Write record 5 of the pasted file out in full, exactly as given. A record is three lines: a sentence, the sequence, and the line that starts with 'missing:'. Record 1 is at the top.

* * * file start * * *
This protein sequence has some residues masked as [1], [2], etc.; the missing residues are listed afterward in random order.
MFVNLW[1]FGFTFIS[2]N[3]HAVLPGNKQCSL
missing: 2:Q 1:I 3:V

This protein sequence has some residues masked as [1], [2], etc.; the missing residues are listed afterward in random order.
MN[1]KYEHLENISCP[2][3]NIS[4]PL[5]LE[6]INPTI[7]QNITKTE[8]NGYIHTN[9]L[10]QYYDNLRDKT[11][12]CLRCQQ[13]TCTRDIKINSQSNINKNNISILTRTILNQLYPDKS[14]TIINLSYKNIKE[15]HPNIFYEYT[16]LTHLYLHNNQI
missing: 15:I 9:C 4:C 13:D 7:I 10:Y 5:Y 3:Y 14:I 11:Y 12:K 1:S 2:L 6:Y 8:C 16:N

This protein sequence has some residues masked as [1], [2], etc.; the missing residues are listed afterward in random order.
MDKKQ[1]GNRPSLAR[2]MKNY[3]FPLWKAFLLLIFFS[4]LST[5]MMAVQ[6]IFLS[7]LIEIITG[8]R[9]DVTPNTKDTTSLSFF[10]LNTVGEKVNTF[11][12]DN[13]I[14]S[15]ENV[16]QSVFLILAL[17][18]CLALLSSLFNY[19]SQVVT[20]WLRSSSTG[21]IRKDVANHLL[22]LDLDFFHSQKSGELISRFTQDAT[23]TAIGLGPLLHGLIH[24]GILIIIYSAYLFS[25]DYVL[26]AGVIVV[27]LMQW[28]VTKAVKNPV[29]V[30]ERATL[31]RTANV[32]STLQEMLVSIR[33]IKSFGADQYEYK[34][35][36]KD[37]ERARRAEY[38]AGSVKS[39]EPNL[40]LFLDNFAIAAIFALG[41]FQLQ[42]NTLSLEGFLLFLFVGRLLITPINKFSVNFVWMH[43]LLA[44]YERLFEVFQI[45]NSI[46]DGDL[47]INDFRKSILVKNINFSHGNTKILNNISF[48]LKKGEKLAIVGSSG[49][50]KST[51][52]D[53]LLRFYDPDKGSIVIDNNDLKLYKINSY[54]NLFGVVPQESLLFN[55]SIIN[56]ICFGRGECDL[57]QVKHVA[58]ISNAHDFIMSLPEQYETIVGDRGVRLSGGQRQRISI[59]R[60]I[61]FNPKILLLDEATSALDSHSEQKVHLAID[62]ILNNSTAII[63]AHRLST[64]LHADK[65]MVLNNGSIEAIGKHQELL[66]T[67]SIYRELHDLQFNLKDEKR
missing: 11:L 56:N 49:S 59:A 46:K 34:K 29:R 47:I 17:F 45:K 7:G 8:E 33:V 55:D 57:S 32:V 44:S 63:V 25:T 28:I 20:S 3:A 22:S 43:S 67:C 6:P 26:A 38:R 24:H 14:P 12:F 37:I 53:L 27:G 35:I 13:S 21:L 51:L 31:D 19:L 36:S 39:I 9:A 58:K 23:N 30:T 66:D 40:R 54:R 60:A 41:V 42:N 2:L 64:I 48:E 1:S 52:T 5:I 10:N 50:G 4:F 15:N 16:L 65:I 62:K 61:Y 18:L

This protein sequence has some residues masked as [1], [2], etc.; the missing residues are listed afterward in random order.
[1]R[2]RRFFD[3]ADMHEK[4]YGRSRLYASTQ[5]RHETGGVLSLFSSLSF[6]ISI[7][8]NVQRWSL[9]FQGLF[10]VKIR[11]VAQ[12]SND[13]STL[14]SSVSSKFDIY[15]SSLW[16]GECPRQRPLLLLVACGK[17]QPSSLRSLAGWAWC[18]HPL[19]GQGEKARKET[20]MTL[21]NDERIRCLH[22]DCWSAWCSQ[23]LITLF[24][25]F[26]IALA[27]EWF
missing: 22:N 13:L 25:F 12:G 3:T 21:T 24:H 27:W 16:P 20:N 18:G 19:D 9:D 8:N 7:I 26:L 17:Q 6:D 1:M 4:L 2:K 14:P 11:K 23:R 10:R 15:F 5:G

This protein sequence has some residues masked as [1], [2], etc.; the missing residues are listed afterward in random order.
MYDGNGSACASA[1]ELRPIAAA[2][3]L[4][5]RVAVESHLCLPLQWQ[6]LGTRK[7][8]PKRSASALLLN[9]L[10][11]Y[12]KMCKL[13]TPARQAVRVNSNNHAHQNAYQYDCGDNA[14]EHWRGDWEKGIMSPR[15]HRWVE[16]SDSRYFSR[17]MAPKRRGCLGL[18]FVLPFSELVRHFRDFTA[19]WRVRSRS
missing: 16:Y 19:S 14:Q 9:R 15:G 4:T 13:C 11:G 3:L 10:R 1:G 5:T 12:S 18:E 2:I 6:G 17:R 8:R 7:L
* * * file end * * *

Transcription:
This protein sequence has some residues masked as [1], [2], etc.; the missing residues are listed afterward in random order.
MYDGNGSACASA[1]ELRPIAAA[2][3]L[4][5]RVAVESHLCLPLQWQ[6]LGTRK[7][8]PKRSASALLLN[9]L[10][11]Y[12]KMCKL[13]TPARQAVRVNSNNHAHQNAYQYDCGDNA[14]EHWRGDWEKGIMSPR[15]HRWVE[16]SDSRYFSR[17]MAPKRRGCLGL[18]FVLPFSELVRHFRDFTA[19]WRVRSRS
missing: 16:Y 19:S 14:Q 9:R 15:G 4:T 13:C 11:G 3:L 10:R 1:G 5:T 12:S 18:E 2:I 6:G 17:R 8:R 7:L